Oscar Health saw a 32% increase in telemedicine consultations among its members last year amid an overall increase in virtual services.
Telemedicine consults are less utilized than the other digital services offered by the company: 25% of members used the service in 2017, up from 17% in 2016. But those figures outpace other telemedicine leaders. A survey published last year by the National Business Group on Health found that nearly 20% of employers have telehealth utilization rates of 20% or higher.
Oscar’s telehealth utilization rates outpace those of industry leaders as well. Teladoc recently reported a 7% utilization rate among its 23 million members in 2017.
Broadly, members have gravitated to the insurance startup's suite of virtual services, which are foundational to the company's approach to patient care. Last year, two-thirds of member interactions were conducted virtually, according to an announcement emailed to FierceHealthcare.
Most of those interactions were traced back to secure messaging with Oscar’s Concierge team (46%) or the insurer’s “Care Router” (45%), which helps members find physicians and book appointments online or through a mobile app.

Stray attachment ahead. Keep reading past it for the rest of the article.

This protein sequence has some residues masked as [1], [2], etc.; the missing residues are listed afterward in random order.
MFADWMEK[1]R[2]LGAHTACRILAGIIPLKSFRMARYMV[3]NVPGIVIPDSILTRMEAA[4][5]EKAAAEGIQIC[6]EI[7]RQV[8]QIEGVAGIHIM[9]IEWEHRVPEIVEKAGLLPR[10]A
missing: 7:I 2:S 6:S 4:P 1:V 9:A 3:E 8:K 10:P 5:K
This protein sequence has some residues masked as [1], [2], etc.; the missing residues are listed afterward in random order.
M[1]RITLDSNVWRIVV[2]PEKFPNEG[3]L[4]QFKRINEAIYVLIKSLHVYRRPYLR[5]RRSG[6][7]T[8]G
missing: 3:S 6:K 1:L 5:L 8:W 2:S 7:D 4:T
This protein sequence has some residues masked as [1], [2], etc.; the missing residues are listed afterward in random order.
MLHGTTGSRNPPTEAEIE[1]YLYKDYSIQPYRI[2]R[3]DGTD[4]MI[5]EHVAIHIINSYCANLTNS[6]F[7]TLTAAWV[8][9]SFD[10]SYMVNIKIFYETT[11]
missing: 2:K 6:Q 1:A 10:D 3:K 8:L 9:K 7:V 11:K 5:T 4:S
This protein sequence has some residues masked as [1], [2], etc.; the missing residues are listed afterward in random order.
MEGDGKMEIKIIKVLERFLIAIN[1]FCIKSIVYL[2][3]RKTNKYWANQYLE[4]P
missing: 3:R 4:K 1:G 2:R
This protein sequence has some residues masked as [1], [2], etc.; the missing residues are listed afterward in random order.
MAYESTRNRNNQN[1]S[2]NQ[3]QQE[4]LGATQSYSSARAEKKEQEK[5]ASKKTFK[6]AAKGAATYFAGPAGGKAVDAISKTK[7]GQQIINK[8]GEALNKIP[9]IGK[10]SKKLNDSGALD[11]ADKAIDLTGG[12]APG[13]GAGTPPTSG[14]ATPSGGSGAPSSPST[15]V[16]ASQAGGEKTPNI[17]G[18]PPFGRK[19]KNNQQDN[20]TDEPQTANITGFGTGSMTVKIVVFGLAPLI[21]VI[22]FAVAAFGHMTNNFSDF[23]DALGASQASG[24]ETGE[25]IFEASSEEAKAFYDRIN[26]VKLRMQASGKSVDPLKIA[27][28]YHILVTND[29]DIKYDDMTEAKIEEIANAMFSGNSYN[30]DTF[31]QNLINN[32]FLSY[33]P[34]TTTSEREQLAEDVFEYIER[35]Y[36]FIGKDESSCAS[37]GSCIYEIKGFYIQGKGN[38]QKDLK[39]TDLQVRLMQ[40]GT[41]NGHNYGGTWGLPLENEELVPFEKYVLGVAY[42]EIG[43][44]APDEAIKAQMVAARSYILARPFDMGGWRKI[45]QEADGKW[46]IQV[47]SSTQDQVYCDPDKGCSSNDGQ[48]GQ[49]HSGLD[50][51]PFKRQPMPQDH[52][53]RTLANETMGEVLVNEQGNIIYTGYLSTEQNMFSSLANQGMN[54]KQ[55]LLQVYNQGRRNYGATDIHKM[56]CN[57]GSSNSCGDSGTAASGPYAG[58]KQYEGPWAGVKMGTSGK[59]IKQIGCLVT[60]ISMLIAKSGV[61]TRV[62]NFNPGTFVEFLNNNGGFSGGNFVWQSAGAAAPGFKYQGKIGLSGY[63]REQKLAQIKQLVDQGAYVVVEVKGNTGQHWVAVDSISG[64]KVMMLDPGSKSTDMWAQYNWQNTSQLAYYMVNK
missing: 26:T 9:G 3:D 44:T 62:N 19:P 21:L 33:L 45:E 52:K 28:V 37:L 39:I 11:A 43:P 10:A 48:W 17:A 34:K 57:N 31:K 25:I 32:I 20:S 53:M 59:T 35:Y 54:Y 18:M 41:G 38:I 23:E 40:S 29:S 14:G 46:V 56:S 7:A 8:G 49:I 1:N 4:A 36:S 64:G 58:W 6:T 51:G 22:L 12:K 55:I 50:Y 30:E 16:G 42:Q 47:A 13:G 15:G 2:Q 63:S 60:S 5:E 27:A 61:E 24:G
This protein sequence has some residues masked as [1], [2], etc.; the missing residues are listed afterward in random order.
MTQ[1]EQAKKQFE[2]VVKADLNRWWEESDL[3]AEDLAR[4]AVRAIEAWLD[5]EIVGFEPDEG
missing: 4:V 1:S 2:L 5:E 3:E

Use of Oscar’s Care Router saw the biggest year-over-year increase, but the insurer is focused on ensuring all of its virtual services work together seamlessly, according to Liz Robau, Oscar’s product and technology communications manager. If a member searches for a provider to treat a skin condition, for example, they are offered an option to request a telemedicine appointment. Data from that virtual visit—which is free for all members—is then available to Oscar’s Concierge teams and Oscar providers. Each service is available on Oscar Health’s mobile app, so members aren’t forced to open up multiple applications.
“It ends up becoming a positive feedback loop the more Oscar members engage with us,” she says.
Moving forward, Oscar plans to integrate some of those features into its provider partnerships, including a new initiative with the Cleveland Clinic that uses Fast Healthcare Interoperability Resources (FHIR) to share data. Last year, the company launched a Clinical Dashboard that uses analytics to contextualize patient data for physicians.
But Oscar has also struggled to pull itself out of the red financially. After posting a $204.9 million loss in 2016, the company lost $57.6 million through the first half of 2017. CEO Mario Schossler predicted 2017 would mark a financial turnaround for the company.